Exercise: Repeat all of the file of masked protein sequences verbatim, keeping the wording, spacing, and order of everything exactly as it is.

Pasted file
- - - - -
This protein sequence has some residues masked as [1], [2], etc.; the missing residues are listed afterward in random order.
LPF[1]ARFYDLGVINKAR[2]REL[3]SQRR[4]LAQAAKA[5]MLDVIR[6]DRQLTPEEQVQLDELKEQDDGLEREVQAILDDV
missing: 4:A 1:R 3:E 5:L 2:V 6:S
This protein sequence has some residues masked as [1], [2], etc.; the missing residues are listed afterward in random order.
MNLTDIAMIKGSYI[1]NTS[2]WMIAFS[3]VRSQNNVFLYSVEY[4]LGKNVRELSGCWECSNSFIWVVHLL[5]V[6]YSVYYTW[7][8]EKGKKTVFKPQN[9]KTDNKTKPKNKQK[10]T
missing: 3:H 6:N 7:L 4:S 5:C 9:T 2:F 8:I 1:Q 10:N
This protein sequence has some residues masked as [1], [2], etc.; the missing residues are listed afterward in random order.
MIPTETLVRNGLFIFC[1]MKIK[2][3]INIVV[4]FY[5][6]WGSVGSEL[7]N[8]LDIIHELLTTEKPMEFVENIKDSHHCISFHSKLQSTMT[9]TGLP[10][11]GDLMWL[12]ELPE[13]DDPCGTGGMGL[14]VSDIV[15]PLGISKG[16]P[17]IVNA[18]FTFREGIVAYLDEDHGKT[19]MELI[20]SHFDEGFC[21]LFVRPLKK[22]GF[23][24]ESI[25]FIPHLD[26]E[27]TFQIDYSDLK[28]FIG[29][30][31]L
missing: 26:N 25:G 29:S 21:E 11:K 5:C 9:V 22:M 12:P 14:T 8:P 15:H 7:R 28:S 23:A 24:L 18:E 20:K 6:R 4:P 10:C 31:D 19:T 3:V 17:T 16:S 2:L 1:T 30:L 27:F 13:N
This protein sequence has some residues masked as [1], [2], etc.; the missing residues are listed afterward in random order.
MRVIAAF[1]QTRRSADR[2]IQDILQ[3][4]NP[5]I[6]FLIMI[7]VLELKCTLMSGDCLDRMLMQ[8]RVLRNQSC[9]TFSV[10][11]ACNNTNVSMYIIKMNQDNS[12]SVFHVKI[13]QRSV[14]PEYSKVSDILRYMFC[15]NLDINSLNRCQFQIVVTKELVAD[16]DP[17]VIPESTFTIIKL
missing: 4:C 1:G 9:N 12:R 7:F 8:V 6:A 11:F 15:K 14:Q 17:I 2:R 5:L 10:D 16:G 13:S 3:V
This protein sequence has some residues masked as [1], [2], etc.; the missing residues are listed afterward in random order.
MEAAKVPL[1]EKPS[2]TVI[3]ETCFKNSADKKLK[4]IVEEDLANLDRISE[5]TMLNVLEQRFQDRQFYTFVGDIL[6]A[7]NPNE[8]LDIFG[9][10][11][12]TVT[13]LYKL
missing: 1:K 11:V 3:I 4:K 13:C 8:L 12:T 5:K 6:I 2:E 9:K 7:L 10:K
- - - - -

This protein sequence has some residues masked as [1], [2], etc.; the missing residues are listed afterward in random order.
LPF[1]ARFYDLGVINKAR[2]REL[3]SQRR[4]LAQAAKA[5]MLDVIR[6]DRQLTPEEQVQLDELKEQDDGLEREVQAILDDV
missing: 4:A 1:R 3:E 5:L 2:V 6:S
This protein sequence has some residues masked as [1], [2], etc.; the missing residues are listed afterward in random order.
MNLTDIAMIKGSYI[1]NTS[2]WMIAFS[3]VRSQNNVFLYSVEY[4]LGKNVRELSGCWECSNSFIWVVHLL[5]V[6]YSVYYTW[7][8]EKGKKTVFKPQN[9]KTDNKTKPKNKQK[10]T
missing: 3:H 6:N 7:L 4:S 5:C 9:T 2:F 8:I 1:Q 10:N
This protein sequence has some residues masked as [1], [2], etc.; the missing residues are listed afterward in random order.
MIPTETLVRNGLFIFC[1]MKIK[2][3]INIVV[4]FY[5][6]WGSVGSEL[7]N[8]LDIIHELLTTEKPMEFVENIKDSHHCISFHSKLQSTMT[9]TGLP[10][11]GDLMWL[12]ELPE[13]DDPCGTGGMGL[14]VSDIV[15]PLGISKG[16]P[17]IVNA[18]FTFREGIVAYLDEDHGKT[19]MELI[20]SHFDEGFC[21]LFVRPLKK[22]GF[23][24]ESI[25]FIPHLD[26]E[27]TFQIDYSDLK[28]FIG[29][30][31]L
missing: 26:N 25:G 29:S 21:E 11:K 5:C 9:V 22:M 12:P 14:T 8:P 15:H 7:R 28:S 23:A 24:L 18:E 20:K 6:R 4:P 10:C 31:D 19:T 3:V 17:T 16:S 2:L 1:T 30:L 27:F 13:N
This protein sequence has some residues masked as [1], [2], etc.; the missing residues are listed afterward in random order.
MRVIAAF[1]QTRRSADR[2]IQDILQ[3][4]NP[5]I[6]FLIMI[7]VLELKCTLMSGDCLDRMLMQ[8]RVLRNQSC[9]TFSV[10][11]ACNNTNVSMYIIKMNQDNS[12]SVFHVKI[13]QRSV[14]PEYSKVSDILRYMFC[15]NLDINSLNRCQFQIVVTKELVAD[16]DP[17]VIPESTFTIIKL
missing: 4:C 1:G 9:N 12:R 7:F 8:V 6:A 11:F 15:K 14:Q 17:I 2:R 5:L 10:D 16:G 13:S 3:V
This protein sequence has some residues masked as [1], [2], etc.; the missing residues are listed afterward in random order.
MEAAKVPL[1]EKPS[2]TVI[3]ETCFKNSADKKLK[4]IVEEDLANLDRISE[5]TMLNVLEQRFQDRQFYTFVGDIL[6]A[7]NPNE[8]LDIFG[9][10][11][12]TVT[13]LYKL
missing: 1:K 11:V 3:I 4:K 13:C 8:L 12:T 5:K 6:I 2:E 9:K 7:L 10:K